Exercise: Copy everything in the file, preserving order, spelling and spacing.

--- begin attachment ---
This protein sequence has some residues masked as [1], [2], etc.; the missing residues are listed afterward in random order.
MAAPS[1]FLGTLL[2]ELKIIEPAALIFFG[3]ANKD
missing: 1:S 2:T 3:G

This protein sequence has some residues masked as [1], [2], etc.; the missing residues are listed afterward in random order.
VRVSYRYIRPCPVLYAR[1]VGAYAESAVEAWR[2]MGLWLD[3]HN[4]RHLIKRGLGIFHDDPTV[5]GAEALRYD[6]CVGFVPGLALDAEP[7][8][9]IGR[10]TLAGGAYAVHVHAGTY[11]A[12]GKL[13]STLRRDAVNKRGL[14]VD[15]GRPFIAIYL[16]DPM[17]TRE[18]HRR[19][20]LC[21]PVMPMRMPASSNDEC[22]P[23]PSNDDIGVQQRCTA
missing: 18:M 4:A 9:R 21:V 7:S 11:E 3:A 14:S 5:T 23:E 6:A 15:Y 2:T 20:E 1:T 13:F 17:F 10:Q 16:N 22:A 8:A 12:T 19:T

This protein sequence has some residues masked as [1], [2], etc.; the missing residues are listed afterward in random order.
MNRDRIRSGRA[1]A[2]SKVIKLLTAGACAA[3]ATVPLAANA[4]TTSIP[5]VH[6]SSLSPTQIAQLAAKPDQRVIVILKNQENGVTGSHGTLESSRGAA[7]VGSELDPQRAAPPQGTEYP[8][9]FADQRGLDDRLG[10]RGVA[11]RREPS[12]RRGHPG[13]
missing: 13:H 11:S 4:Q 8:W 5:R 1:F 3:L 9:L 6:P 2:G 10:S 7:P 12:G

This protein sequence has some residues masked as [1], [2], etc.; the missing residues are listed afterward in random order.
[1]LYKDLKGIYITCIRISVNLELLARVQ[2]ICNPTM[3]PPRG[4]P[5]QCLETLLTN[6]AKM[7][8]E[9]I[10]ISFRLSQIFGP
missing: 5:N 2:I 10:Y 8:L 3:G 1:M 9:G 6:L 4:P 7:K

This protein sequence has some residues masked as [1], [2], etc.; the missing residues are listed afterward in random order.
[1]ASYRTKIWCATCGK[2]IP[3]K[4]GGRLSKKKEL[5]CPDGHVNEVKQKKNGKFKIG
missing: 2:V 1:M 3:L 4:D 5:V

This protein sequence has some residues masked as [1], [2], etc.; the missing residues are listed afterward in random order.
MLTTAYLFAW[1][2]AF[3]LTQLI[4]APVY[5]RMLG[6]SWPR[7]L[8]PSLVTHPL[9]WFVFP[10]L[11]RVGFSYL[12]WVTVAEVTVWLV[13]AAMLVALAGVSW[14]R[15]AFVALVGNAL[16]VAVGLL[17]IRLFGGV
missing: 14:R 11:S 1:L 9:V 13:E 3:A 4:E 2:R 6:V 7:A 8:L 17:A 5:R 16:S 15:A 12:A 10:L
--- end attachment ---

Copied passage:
This protein sequence has some residues masked as [1], [2], etc.; the missing residues are listed afterward in random order.
MAAPS[1]FLGTLL[2]ELKIIEPAALIFFG[3]ANKD
missing: 1:S 2:T 3:G

This protein sequence has some residues masked as [1], [2], etc.; the missing residues are listed afterward in random order.
VRVSYRYIRPCPVLYAR[1]VGAYAESAVEAWR[2]MGLWLD[3]HN[4]RHLIKRGLGIFHDDPTV[5]GAEALRYD[6]CVGFVPGLALDAEP[7][8][9]IGR[10]TLAGGAYAVHVHAGTY[11]A[12]GKL[13]STLRRDAVNKRGL[14]VD[15]GRPFIAIYL[16]DPM[17]TRE[18]HRR[19][20]LC[21]PVMPMRMPASSNDEC[22]P[23]PSNDDIGVQQRCTA
missing: 18:M 4:A 9:R 21:V 7:S 11:E 3:A 14:S 5:T 23:E 6:A 15:Y 2:T 20:E 1:T 13:F 17:F 10:Q 16:N 22:A 8:A 12:T 19:T

This protein sequence has some residues masked as [1], [2], etc.; the missing residues are listed afterward in random order.
MNRDRIRSGRA[1]A[2]SKVIKLLTAGACAA[3]ATVPLAANA[4]TTSIP[5]VH[6]SSLSPTQIAQLAAKPDQRVIVILKNQENGVTGSHGTLESSRGAA[7]VGSELDPQRAAPPQGTEYP[8][9]FADQRGLDDRLG[10]RGVA[11]RREPS[12]RRGHPG[13]
missing: 13:H 11:S 4:Q 8:W 5:R 1:F 3:L 9:L 6:P 2:G 10:S 7:P 12:G

This protein sequence has some residues masked as [1], [2], etc.; the missing residues are listed afterward in random order.
[1]LYKDLKGIYITCIRISVNLELLARVQ[2]ICNPTM[3]PPRG[4]P[5]QCLETLLTN[6]AKM[7][8]E[9]I[10]ISFRLSQIFGP
missing: 5:N 2:I 10:Y 8:L 3:G 1:M 9:G 6:L 4:P 7:K

This protein sequence has some residues masked as [1], [2], etc.; the missing residues are listed afterward in random order.
[1]ASYRTKIWCATCGK[2]IP[3]K[4]GGRLSKKKEL[5]CPDGHVNEVKQKKNGKFKIG
missing: 2:V 1:M 3:L 4:D 5:V

This protein sequence has some residues masked as [1], [2], etc.; the missing residues are listed afterward in random order.
MLTTAYLFAW[1][2]AF[3]LTQLI[4]APVY[5]RMLG[6]SWPR[7]L[8]PSLVTHPL[9]WFVFP[10]L[11]RVGFSYL[12]WVTVAEVTVWLV[13]AAMLVALAGVSW[14]R[15]AFVALVGNAL[16]VAVGLL[17]IRLFGGV
missing: 14:R 11:S 1:L 9:V 13:E 3:A 4:E 2:R 6:V 7:A 8:L 17:A 5:R 16:S 15:A 12:A 10:L